Study: Disparity in private sector driving wage inequality

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Wage inequality has climbed significantly over the last 30 years, largely because some employers have been paying more than other employers, according to a new paper by the National Bureau of Economic Research.

The authors explained that many people have believed wage inequality is due to differences in how employees are paid within a company, but those differences have actually increased “by only a small amount,” the paper said.

{mosads}Using administrative records data from the Social Security Administration, the authors said they found “strong evidence” that wage inequality within firms has “remained mostly flat” over the last 30 years.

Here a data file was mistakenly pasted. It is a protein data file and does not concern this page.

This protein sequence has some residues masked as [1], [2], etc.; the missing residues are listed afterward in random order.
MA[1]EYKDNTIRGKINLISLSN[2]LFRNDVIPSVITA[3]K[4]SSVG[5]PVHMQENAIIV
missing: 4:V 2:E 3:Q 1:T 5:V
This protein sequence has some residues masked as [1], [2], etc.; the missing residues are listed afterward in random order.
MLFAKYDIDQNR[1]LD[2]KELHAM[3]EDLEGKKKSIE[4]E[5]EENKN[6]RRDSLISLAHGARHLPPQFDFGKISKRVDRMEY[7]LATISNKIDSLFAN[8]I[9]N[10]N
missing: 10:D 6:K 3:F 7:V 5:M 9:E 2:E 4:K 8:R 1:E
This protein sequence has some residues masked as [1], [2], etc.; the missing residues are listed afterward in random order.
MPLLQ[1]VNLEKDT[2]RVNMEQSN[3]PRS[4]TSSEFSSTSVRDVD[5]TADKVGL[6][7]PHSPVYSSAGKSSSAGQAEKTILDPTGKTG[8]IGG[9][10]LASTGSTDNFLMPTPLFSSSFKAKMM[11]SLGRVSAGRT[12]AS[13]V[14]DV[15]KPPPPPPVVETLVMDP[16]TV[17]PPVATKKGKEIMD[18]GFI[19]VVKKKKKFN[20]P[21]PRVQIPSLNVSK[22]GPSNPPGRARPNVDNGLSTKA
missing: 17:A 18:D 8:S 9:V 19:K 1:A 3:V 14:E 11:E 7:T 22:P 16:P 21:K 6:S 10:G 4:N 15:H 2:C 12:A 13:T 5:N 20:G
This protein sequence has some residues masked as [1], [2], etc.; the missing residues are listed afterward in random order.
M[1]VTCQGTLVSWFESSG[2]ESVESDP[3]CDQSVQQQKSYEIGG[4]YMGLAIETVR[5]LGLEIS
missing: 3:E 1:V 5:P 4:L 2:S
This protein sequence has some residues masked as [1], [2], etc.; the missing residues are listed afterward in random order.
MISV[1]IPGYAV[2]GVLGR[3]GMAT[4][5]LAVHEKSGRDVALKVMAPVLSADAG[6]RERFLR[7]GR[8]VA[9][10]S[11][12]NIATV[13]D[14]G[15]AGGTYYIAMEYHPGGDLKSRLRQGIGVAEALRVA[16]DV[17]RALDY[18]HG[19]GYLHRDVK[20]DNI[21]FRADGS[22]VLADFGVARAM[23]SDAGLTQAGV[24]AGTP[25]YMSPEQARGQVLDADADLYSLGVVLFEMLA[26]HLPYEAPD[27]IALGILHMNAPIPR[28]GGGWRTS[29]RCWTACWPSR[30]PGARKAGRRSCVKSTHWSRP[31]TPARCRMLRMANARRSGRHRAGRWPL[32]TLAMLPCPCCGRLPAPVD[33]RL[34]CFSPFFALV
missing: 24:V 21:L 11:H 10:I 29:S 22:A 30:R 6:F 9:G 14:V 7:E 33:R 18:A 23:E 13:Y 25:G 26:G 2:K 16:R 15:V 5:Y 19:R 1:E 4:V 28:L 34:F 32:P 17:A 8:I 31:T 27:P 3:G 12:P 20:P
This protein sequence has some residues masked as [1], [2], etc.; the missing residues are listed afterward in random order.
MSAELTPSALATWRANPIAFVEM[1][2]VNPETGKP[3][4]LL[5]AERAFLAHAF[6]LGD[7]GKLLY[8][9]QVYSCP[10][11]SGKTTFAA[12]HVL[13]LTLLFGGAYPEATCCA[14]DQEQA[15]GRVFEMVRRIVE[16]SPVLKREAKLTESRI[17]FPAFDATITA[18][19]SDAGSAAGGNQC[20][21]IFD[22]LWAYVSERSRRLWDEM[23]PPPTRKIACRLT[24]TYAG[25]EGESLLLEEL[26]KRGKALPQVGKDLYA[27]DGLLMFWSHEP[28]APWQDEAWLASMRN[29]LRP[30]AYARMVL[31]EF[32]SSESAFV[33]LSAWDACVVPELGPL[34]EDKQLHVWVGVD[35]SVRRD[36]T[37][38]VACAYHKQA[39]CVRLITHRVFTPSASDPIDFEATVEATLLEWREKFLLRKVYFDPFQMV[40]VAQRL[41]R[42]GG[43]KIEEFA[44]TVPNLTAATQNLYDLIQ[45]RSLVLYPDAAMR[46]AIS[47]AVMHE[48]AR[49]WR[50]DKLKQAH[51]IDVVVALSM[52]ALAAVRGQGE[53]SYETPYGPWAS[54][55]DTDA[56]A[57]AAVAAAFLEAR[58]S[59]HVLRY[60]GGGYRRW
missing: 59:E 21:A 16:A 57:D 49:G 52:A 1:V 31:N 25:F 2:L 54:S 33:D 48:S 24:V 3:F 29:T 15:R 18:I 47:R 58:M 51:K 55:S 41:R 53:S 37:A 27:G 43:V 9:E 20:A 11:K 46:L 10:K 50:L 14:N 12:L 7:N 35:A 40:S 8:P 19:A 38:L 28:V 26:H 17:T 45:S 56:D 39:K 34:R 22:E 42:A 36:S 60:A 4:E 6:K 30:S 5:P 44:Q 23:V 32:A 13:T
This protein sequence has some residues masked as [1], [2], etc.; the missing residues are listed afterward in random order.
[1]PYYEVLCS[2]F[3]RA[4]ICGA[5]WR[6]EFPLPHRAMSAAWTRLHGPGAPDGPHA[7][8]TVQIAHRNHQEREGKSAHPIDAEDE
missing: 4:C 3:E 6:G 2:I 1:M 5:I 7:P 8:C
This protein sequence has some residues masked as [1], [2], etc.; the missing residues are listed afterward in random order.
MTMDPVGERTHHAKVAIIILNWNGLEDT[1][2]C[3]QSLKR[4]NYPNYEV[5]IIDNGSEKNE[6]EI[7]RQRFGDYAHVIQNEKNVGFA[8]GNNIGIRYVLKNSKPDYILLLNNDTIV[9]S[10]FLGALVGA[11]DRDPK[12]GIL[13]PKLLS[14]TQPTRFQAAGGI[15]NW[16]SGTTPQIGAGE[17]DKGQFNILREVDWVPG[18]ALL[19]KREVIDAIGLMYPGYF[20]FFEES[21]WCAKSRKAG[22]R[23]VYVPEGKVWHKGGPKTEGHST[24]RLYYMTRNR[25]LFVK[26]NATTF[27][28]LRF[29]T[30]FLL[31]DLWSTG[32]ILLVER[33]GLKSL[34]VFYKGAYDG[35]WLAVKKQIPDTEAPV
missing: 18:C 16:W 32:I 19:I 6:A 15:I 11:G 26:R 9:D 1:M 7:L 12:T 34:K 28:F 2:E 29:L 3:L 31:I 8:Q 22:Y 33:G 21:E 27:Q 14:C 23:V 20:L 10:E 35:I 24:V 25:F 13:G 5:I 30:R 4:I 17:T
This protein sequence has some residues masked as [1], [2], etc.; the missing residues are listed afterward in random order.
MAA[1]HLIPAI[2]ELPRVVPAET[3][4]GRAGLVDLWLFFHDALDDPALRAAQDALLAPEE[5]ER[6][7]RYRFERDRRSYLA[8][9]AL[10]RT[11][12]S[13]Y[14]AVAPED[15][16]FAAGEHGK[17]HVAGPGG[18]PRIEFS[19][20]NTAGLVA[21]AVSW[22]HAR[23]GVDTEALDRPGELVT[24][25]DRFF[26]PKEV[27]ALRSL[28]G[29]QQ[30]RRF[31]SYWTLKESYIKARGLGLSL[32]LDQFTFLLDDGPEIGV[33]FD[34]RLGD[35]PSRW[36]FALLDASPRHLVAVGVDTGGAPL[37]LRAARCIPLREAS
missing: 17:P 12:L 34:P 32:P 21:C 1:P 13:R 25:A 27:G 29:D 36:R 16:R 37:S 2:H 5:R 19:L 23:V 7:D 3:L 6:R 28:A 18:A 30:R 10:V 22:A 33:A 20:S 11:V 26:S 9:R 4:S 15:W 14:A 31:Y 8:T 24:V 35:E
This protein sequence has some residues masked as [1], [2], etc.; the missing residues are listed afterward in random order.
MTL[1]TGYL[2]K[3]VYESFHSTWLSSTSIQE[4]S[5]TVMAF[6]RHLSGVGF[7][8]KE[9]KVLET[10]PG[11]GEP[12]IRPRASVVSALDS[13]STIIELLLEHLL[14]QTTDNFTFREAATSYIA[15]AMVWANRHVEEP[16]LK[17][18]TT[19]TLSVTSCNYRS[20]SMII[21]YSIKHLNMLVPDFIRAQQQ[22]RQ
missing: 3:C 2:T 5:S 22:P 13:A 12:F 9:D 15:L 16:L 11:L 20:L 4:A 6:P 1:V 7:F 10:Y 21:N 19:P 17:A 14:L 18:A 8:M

Instead, inequality has increased, the paper said, because some top-paying firms have been paying workers more than lower-paying firms.

At the same time, the authors said more research must be conducted to figured out why inequality has climbed between companies rather than within each one.

The paper comes as Democrats in Congress have continued to focus on efforts to raise the minimum wage nationwide. Sen. Patty Murray (D-Wash.), for example, has unveiled legislation that would boost the $7.25 minimum wage to $12 by 2020.

Efforts to raise it in the last Congress failed.

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